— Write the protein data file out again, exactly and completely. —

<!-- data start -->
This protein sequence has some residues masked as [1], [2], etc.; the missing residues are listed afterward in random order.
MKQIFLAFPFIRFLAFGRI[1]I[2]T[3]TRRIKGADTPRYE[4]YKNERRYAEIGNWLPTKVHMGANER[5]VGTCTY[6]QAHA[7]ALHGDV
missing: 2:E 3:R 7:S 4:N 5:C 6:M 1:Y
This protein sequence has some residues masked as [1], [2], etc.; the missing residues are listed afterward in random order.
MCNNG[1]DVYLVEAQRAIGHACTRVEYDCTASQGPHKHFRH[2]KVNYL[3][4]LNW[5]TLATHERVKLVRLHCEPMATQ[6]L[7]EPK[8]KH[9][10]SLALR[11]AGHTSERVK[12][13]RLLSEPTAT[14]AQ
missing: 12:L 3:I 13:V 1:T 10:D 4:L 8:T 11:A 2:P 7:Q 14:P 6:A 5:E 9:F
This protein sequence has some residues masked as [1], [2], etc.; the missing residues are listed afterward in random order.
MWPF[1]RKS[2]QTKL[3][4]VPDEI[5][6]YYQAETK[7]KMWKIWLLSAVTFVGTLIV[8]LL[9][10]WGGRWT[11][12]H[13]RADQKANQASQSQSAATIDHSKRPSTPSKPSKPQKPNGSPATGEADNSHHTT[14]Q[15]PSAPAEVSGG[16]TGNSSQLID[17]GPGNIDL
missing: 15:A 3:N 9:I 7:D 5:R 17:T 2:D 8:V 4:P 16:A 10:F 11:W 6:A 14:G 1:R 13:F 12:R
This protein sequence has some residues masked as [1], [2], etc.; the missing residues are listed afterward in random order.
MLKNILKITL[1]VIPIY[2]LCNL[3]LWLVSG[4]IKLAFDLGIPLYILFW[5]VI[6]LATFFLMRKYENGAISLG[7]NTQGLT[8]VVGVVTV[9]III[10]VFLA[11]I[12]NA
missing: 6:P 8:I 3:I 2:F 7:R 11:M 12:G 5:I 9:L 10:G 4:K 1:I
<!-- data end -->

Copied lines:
This protein sequence has some residues masked as [1], [2], etc.; the missing residues are listed afterward in random order.
MKQIFLAFPFIRFLAFGRI[1]I[2]T[3]TRRIKGADTPRYE[4]YKNERRYAEIGNWLPTKVHMGANER[5]VGTCTY[6]QAHA[7]ALHGDV
missing: 2:E 3:R 7:S 4:N 5:C 6:M 1:Y
This protein sequence has some residues masked as [1], [2], etc.; the missing residues are listed afterward in random order.
MCNNG[1]DVYLVEAQRAIGHACTRVEYDCTASQGPHKHFRH[2]KVNYL[3][4]LNW[5]TLATHERVKLVRLHCEPMATQ[6]L[7]EPK[8]KH[9][10]SLALR[11]AGHTSERVK[12][13]RLLSEPTAT[14]AQ
missing: 12:L 3:I 13:V 1:T 10:D 4:L 8:T 11:A 2:P 7:Q 14:P 6:A 5:E 9:F
This protein sequence has some residues masked as [1], [2], etc.; the missing residues are listed afterward in random order.
MWPF[1]RKS[2]QTKL[3][4]VPDEI[5][6]YYQAETK[7]KMWKIWLLSAVTFVGTLIV[8]LL[9][10]WGGRWT[11][12]H[13]RADQKANQASQSQSAATIDHSKRPSTPSKPSKPQKPNGSPATGEADNSHHTT[14]Q[15]PSAPAEVSGG[16]TGNSSQLID[17]GPGNIDL
missing: 15:A 3:N 9:I 7:D 5:R 17:T 2:D 8:V 4:P 16:A 10:F 11:W 6:A 14:G 1:R 13:F 12:R
This protein sequence has some residues masked as [1], [2], etc.; the missing residues are listed afterward in random order.
MLKNILKITL[1]VIPIY[2]LCNL[3]LWLVSG[4]IKLAFDLGIPLYILFW[5]VI[6]LATFFLMRKYENGAISLG[7]NTQGLT[8]VVGVVTV[9]III[10]VFLA[11]I[12]NA
missing: 6:P 8:I 3:I 2:F 7:R 11:M 12:G 5:I 9:L 10:G 4:K 1:I